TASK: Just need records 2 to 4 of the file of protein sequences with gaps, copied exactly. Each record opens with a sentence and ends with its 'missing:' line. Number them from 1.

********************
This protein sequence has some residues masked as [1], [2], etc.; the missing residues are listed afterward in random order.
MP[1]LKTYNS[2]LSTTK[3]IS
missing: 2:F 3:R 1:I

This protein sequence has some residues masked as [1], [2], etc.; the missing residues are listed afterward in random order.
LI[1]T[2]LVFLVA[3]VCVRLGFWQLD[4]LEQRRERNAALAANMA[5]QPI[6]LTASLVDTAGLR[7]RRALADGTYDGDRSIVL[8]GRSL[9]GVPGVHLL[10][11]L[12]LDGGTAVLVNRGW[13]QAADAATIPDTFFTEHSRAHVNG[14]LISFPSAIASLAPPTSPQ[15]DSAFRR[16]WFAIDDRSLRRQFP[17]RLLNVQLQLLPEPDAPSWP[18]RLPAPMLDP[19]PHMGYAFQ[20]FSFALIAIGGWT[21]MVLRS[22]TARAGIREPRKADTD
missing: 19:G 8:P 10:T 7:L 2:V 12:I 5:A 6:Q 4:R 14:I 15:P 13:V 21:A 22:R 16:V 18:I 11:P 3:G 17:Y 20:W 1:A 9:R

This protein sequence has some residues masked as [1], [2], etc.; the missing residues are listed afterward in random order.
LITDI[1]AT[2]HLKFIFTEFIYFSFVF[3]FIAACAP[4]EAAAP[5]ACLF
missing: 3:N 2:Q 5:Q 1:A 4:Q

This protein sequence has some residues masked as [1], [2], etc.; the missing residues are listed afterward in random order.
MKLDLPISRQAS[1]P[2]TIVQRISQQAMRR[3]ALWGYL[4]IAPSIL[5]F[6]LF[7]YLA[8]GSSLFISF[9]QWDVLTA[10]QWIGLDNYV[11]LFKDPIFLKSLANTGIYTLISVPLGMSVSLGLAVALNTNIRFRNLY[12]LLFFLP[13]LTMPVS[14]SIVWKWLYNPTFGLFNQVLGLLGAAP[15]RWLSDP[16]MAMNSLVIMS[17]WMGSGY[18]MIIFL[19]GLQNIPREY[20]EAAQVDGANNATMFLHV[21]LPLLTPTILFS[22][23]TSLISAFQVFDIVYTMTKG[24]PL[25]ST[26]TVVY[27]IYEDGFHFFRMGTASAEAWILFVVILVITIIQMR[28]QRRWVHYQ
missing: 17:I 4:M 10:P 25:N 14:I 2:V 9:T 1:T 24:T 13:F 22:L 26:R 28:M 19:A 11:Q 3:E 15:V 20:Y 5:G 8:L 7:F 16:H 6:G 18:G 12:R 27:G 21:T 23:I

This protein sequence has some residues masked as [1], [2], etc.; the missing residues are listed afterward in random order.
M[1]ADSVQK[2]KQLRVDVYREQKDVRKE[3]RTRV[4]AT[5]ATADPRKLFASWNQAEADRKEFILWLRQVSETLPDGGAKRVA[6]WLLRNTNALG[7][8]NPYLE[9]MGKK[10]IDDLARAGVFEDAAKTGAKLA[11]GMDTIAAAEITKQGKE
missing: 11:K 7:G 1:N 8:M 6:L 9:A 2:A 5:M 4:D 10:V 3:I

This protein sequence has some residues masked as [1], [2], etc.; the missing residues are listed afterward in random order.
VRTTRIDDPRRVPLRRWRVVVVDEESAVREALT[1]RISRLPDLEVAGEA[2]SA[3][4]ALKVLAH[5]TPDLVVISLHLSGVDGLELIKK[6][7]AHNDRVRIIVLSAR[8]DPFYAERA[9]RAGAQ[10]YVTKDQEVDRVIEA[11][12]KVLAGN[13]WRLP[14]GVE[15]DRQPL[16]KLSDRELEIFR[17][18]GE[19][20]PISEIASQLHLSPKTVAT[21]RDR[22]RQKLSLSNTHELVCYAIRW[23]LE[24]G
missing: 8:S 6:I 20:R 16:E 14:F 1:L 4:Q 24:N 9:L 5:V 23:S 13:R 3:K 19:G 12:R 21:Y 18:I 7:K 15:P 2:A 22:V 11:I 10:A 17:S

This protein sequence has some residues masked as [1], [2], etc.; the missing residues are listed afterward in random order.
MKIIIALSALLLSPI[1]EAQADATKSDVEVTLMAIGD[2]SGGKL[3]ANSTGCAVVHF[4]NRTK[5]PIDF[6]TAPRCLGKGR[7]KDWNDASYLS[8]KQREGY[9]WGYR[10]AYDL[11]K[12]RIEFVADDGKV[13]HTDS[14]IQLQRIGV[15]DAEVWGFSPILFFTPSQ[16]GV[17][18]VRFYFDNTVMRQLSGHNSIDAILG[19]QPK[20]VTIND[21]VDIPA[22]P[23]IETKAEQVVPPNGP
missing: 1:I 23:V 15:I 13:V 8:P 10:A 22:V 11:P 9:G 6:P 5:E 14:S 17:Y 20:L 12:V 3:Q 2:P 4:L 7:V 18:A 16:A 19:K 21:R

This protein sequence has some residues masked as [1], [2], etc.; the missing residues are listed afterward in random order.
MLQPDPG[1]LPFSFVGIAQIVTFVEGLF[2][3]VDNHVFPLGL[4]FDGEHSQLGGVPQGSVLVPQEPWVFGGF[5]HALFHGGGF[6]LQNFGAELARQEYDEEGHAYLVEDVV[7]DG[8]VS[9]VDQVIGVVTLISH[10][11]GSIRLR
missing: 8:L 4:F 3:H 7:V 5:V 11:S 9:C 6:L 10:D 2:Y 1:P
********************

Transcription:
This protein sequence has some residues masked as [1], [2], etc.; the missing residues are listed afterward in random order.
LI[1]T[2]LVFLVA[3]VCVRLGFWQLD[4]LEQRRERNAALAANMA[5]QPI[6]LTASLVDTAGLR[7]RRALADGTYDGDRSIVL[8]GRSL[9]GVPGVHLL[10][11]L[12]LDGGTAVLVNRGW[13]QAADAATIPDTFFTEHSRAHVNG[14]LISFPSAIASLAPPTSPQ[15]DSAFRR[16]WFAIDDRSLRRQFP[17]RLLNVQLQLLPEPDAPSWP[18]RLPAPMLDP[19]PHMGYAFQ[20]FSFALIAIGGWT[21]MVLRS[22]TARAGIREPRKADTD
missing: 19:G 8:P 10:T 7:L 2:V 12:I 5:A 6:Q 4:R 14:I 15:P 13:V 21:A 22:R 16:V 18:I 11:P 3:G 17:Y 20:W 1:A 9:R

This protein sequence has some residues masked as [1], [2], etc.; the missing residues are listed afterward in random order.
LITDI[1]AT[2]HLKFIFTEFIYFSFVF[3]FIAACAP[4]EAAAP[5]ACLF
missing: 3:N 2:Q 5:Q 1:A 4:Q

This protein sequence has some residues masked as [1], [2], etc.; the missing residues are listed afterward in random order.
MKLDLPISRQAS[1]P[2]TIVQRISQQAMRR[3]ALWGYL[4]IAPSIL[5]F[6]LF[7]YLA[8]GSSLFISF[9]QWDVLTA[10]QWIGLDNYV[11]LFKDPIFLKSLANTGIYTLISVPLGMSVSLGLAVALNTNIRFRNLY[12]LLFFLP[13]LTMPVS[14]SIVWKWLYNPTFGLFNQVLGLLGAAP[15]RWLSDP[16]MAMNSLVIMS[17]WMGSGY[18]MIIFL[19]GLQNIPREY[20]EAAQVDGANNATMFLHV[21]LPLLTPTILFS[22][23]TSLISAFQVFDIVYTMTKG[24]PL[25]ST[26]TVVY[27]IYEDGFHFFRMGTASAEAWILFVVILVITIIQMR[28]QRRWVHYQ
missing: 17:I 4:M 10:P 25:N 14:I 2:V 9:T 1:T 24:T 13:F 22:L 26:R 28:M 19:A 11:Q 3:E 15:V 20:Y 5:G 8:L 7:F 16:H 6:G 18:G 12:R 27:G 21:T 23:I